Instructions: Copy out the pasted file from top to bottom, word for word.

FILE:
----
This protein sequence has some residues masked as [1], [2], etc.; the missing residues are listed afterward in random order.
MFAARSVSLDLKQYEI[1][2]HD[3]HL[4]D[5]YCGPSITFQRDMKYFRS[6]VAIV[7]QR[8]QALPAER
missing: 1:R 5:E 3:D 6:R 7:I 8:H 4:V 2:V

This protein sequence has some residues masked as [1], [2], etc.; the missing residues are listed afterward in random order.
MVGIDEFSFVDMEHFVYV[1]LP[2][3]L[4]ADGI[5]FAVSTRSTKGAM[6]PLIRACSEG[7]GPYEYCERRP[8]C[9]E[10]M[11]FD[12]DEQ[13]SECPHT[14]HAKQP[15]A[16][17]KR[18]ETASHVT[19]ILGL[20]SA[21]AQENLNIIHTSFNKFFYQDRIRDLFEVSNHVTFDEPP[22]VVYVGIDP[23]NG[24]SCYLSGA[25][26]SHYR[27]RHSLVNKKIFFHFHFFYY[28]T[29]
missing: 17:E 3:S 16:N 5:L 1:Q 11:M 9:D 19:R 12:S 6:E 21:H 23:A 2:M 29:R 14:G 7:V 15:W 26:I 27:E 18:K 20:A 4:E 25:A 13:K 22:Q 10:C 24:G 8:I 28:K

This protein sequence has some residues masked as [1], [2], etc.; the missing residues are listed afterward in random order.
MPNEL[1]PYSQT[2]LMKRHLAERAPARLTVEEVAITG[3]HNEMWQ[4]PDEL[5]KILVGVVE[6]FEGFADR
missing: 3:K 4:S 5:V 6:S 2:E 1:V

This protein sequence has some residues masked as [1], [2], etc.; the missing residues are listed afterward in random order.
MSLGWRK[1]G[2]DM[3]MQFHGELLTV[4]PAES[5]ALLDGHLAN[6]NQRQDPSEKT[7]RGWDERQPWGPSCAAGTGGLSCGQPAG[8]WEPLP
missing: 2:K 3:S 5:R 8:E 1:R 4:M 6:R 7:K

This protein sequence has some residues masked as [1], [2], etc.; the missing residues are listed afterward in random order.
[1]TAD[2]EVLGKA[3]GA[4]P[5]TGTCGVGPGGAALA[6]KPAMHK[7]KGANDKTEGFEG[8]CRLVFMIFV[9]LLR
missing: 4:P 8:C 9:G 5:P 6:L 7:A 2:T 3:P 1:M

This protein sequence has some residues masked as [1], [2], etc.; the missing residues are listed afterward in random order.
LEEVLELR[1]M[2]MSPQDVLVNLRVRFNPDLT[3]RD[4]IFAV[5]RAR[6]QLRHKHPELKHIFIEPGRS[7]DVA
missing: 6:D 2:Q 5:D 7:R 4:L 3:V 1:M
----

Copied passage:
This protein sequence has some residues masked as [1], [2], etc.; the missing residues are listed afterward in random order.
MFAARSVSLDLKQYEI[1][2]HD[3]HL[4]D[5]YCGPSITFQRDMKYFRS[6]VAIV[7]QR[8]QALPAER
missing: 1:R 5:E 3:D 6:R 7:I 8:H 4:V 2:V

This protein sequence has some residues masked as [1], [2], etc.; the missing residues are listed afterward in random order.
MVGIDEFSFVDMEHFVYV[1]LP[2][3]L[4]ADGI[5]FAVSTRSTKGAM[6]PLIRACSEG[7]GPYEYCERRP[8]C[9]E[10]M[11]FD[12]DEQ[13]SECPHT[14]HAKQP[15]A[16][17]KR[18]ETASHVT[19]ILGL[20]SA[21]AQENLNIIHTSFNKFFYQDRIRDLFEVSNHVTFDEPP[22]VVYVGIDP[23]NG[24]SCYLSGA[25][26]SHYR[27]RHSLVNKKIFFHFHFFYY[28]T[29]
missing: 17:E 3:S 16:N 5:L 1:Q 11:M 9:D 19:R 12:S 6:E 21:H 23:A 2:M 29:R 14:G 7:V 15:W 26:I 27:E 18:K 20:A 4:E 25:A 13:K 22:Q 10:C 24:G 8:I 28:K

This protein sequence has some residues masked as [1], [2], etc.; the missing residues are listed afterward in random order.
MPNEL[1]PYSQT[2]LMKRHLAERAPARLTVEEVAITG[3]HNEMWQ[4]PDEL[5]KILVGVVE[6]FEGFADR
missing: 3:K 4:S 5:V 6:S 2:E 1:V

This protein sequence has some residues masked as [1], [2], etc.; the missing residues are listed afterward in random order.
MSLGWRK[1]G[2]DM[3]MQFHGELLTV[4]PAES[5]ALLDGHLAN[6]NQRQDPSEKT[7]RGWDERQPWGPSCAAGTGGLSCGQPAG[8]WEPLP
missing: 2:K 3:S 5:R 8:E 1:R 4:M 6:R 7:K

This protein sequence has some residues masked as [1], [2], etc.; the missing residues are listed afterward in random order.
[1]TAD[2]EVLGKA[3]GA[4]P[5]TGTCGVGPGGAALA[6]KPAMHK[7]KGANDKTEGFEG[8]CRLVFMIFV[9]LLR
missing: 4:P 8:C 9:G 5:P 6:L 7:A 2:T 3:P 1:M

This protein sequence has some residues masked as [1], [2], etc.; the missing residues are listed afterward in random order.
LEEVLELR[1]M[2]MSPQDVLVNLRVRFNPDLT[3]RD[4]IFAV[5]RAR[6]QLRHKHPELKHIFIEPGRS[7]DVA
missing: 6:D 2:Q 5:D 7:R 4:L 3:V 1:M